7. Disagreement is OK: We all tend to alter our opinions or refrain from speaking up for the sake of peace. Teach your child that it’s OK to have a loved one or an outsider disagree with her. Tell her that everyone thinks and feels differently and it’s not possible to find agreement with everyone. Another aspect of disagreement is saying no. Teach her it’s OK to say no (respectfully) to someone. This will equip her to efficiently deal with people in personal and professional situations and not be bullied into doing something she doesn’t want to.
  8. Follow-through is vital: When we tell our children to not do something, we are teaching them that there are physical and emotional boundaries that one must maintain for their own good and for others’ too. When you tell your child he can watch TV for half an hour only, stick to your words. This will teach your child to stick to his words. These boundaries will also teach him to not allow others to take advantage of him.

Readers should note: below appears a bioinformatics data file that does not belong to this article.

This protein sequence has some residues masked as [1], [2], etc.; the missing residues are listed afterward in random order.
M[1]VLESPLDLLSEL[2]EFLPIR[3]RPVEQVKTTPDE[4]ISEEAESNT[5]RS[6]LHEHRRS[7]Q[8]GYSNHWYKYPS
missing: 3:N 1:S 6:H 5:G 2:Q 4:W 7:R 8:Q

9. assert_thirdRespect defiance: Following through on discipline is crucial. Having said that children often assert their autonomy as they grow up. They resist following rules and will express anger when you resist back. Do not get angry. This is a time when parents need to be discerning and flexible. Perhaps you can discuss why she doesn’t want to switch off the TV as per the rules. After much negotiation, if she is still adamant, tell her she must switch it off after half an hour. It’s important sometimes to let children have their way when they are asserting their autonomy or else they refrain from voicing their opinion or wish because they fear your disapproval or they feel powerless (which can permeate into other relationships and situations too).